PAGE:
With all the concerts done and the band’s new album finished, my team set about focusing on mixing down the music. Having now been on the road for 22 days, we decided to we needed a few days off; so going back to Punmu early meant we could get the truck out of the desert, and have some rest there.
Day 24 – Friday 10th May
Leaving the Tali
With a full days driving ahead of us, we pulled out at 4am. Also Richard had emailied us asking if we could photograph a solar eclipse scheduled at sunrise. Being a good friend and all we decided to oblige him. there is a huge set of ranges that surround Kiwirrkurra where I knew i could get some elevation for a time lapse photo shoot. It was a beautiful sunrise, but around 630am i was starting to think Richard was playing a trick. The only eclipse i saw was his big smiling face in my mind when i shut my eyes.
In the light I noticed the air intake was hanging off and on inspection I found the mounting bracket had sheared away some time in the night. I spent the best part of an hour wiring that back into position, so i guess in the end i had Richard to thank for that as i might not have stopped in time to fix it if it wasn’t for a false eclipse.
At Kunawarritji, I was accosted by a pair of Grey Nomads on their way to Broome from the eastern states. They had cut through the middle on their way to Broome and were a little shocked by the size of the Gibson. The old gent, obviously just retired and on the first leg of his permanent vacation, was perplexed, struggling with something. He finally turned to me and spurted, “There’s no cattle. There’s not even any cattle out here.” “No,” I said, “Only thing can live out here is camels.” “But what do they do?” he asked incredulously. “Ahh…. well…… Walk around in camel trains I guess,” I said, a bit facetiously. “No, the black fellas,” he said, “What do they do?” My heart sank, another ignoramus. “Well,” I said respectfully, “The same thing you would do with 136,000 square kilometres of land.” “What’s that?” he asked, as if the mystery of life was about to be answered. “Live on it.” I offered.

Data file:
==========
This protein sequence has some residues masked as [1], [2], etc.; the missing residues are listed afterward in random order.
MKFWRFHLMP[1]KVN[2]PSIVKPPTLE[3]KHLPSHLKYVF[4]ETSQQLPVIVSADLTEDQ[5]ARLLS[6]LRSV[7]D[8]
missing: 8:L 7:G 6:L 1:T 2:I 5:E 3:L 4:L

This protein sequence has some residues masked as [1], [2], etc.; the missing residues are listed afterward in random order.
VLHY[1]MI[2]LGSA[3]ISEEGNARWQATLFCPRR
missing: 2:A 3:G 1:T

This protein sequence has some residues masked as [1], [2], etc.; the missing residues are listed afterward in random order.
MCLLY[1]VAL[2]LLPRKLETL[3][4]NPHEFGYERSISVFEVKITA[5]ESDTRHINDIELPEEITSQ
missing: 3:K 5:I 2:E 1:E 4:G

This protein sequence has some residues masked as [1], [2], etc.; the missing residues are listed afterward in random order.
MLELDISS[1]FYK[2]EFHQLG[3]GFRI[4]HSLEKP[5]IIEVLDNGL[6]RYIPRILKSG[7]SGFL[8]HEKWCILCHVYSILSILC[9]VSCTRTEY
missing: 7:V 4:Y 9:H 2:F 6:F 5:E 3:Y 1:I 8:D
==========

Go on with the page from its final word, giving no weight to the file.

Day 25 – Saturday 11th May
Back to Punmu
We arrived back in Punmu last night, but are not sure what to do next. The idea had been to pick the Wild Dingo Band on the way back thru. Patrick in Kunawarritji, and Brionel and McKenzie from here. We had deliberately left the Kiwirrkurra Band to make their own way, thinking our Troopy would be full of Wild Dingoes. However, Elliott decided to shoot into Alice at the last moment when one of his Uncles offered to take him in, and meet us back in Punmu the next day. A round trip of some 1900km. So we decide to wait here for him for two days, in which time we hoped the Kiwirrkurra Band could catch us up too. It gave us an opportunity to lay low for a few days without any distractions, however, the kids soon found out we were in town and came over looking for CDs, photos, and music. After exhausting those options, they talked us into taking them up into the sand dunes where we watched them pile up the springs of old mattresses and use them as diving boards to perform back flips off the tops of the dunes into the soft sand below.
With idle time, Ewan mixed away furiously, and Em and I caught up on few emails while Carlo entertained us with various melodies on the guitar, it was better than having a radio. He played, and played and he played, the mellow sounds drifting thru the house from his room. At the end of the first day I went into his room, I wanted to see what someone in a jazz trance looked like. I’ve never heard someone pay the guitar for 8 hours straight before. He was sitting on the bedside reading sheet music off his laptop and he looked up when i entered. I asked, “What are you playing, Carlo?” He showed me the screen, it read, A Night In Tunisia by Dizzy Gillespie and Frank Paparelli 1942. “What inspired you to look up the sheet music of now-deceased Jazz musicians from the middle of the century? ” I asked with incredulous admiration. “Oh, I just found it on the net.” He said casually, as if everyone would. I said, “Your the only 21 year old I know that plays jazz sheet music he found on the net from 1942. “Oh,” he sounded surprised, “It’s just pretty cool. Here, check out this riff.” And so he drifted off into jazz land again, I don’t think he even noticed when I left. It was then I realised that Carlo is 98 year-old man trapped in an adolescent body.